– Better.com’s stock market debut resulted in a 93% loss of investor capital in a single trading session.
– Despite a merger providing $568 million in cash, the company’s stock would need a 769% surge to return to its original price.
Well, folks, yesterday Better.com made a grand entrance to the stock market, and by grand I mean a spectacular belly flop that would make a professional wrestler proud. This online mortgage lender managed to incinerate 93% of its investor capital in a single trading session. Quite the trick, right? If the stock market had a magic show, Better.com would be the headlining act.
Vishal Garg, the company’s founder, probably didn’t anticipate his debut to be such a fiery spectacle. Earlier that day, he was all sunshine and rainbows about the company’s merger with the Aurora Acquisition Company. But right after the stock price decided to impersonate a skydiver without a parachute, Better’s CFO found himself on Yahoo Finance Live trying to put out the fire.
Now, let’s get something straight. Despite appearances, the reverse merger with Aurora was not a death sentence. According to the CFO, it was their saving grace, providing them with a much-needed $568 million in cold hard cash. But here’s the punchline; all that money goes towards keeping the business afloat rather than fattening someone’s wallet. Quite a novel concept in the corporate world, isn’t it?
Unlike VinFast Auto, the Vietnamese startup that pulled a Houdini and cleverly manipulated its listing to achieve a staggering $120 billion market cap, Better’s debut was less magic and more tragic. VinFast sold a total of 18,700 EVs in six years, some so shoddily built they now have to compensate disgruntled customers. Yet, they’ve managed to become the world’s third most valuable carmaker.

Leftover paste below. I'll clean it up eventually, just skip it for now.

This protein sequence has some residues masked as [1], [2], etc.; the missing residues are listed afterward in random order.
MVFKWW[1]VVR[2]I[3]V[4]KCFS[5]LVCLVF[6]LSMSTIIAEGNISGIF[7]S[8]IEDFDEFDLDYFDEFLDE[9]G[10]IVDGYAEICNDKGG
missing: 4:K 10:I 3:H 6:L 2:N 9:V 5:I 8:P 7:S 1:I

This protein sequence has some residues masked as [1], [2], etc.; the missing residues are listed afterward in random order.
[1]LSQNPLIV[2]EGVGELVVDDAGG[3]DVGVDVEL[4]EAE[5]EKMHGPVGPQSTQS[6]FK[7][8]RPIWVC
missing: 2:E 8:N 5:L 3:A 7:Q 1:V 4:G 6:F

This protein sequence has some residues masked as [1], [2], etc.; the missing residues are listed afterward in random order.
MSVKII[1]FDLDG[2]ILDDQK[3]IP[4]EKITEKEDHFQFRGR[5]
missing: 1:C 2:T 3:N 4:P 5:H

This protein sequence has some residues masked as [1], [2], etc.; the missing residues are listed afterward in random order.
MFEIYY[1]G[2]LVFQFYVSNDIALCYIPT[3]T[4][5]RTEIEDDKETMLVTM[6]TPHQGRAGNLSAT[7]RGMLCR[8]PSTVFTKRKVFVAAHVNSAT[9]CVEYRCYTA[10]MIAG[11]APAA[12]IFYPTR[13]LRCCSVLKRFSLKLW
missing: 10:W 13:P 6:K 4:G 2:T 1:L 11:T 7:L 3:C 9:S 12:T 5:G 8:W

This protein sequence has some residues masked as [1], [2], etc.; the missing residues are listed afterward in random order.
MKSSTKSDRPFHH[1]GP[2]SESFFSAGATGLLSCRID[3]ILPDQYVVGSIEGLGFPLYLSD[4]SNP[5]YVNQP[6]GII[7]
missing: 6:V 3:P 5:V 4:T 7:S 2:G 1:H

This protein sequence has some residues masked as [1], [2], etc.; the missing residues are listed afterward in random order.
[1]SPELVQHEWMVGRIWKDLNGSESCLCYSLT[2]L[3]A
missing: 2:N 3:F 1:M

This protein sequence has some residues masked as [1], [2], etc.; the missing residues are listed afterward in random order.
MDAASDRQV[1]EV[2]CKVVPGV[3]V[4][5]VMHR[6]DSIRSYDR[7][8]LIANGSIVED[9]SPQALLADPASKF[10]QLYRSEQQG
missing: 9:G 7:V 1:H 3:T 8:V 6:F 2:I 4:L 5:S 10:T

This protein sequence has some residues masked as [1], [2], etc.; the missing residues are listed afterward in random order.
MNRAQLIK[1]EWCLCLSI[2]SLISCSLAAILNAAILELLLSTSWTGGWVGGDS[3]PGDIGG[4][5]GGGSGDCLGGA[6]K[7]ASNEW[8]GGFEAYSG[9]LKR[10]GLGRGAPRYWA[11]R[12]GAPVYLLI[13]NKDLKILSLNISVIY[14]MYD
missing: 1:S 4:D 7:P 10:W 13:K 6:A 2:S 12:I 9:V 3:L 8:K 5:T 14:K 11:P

While VinFast’s founder, Pham Nhat Vuong, has seen his net worth skyrocket, Better’s Garg might need to put his dreams of billionaire status on hold. To return to the $10 price that the stock started at, it would need a miraculous 769% surge. As it stands, the company’s shares are doing what traders affectionately call a dead cat bounce, which is basically a short-lived recovery from a prolonged decline.
So what’s next for Better.com? Well, according to their CFO, it’s all about the long game. They’re in it to build long-term value for shareholders. Still, might be hard to sell that outlook to investors currently nursing their wounds after losing 93% of their capital. But hey, as the CFO put it, “This is just the beginning.” I sure hope it is, for their sake, or this might turn out to be the shortest magic show in stock market history.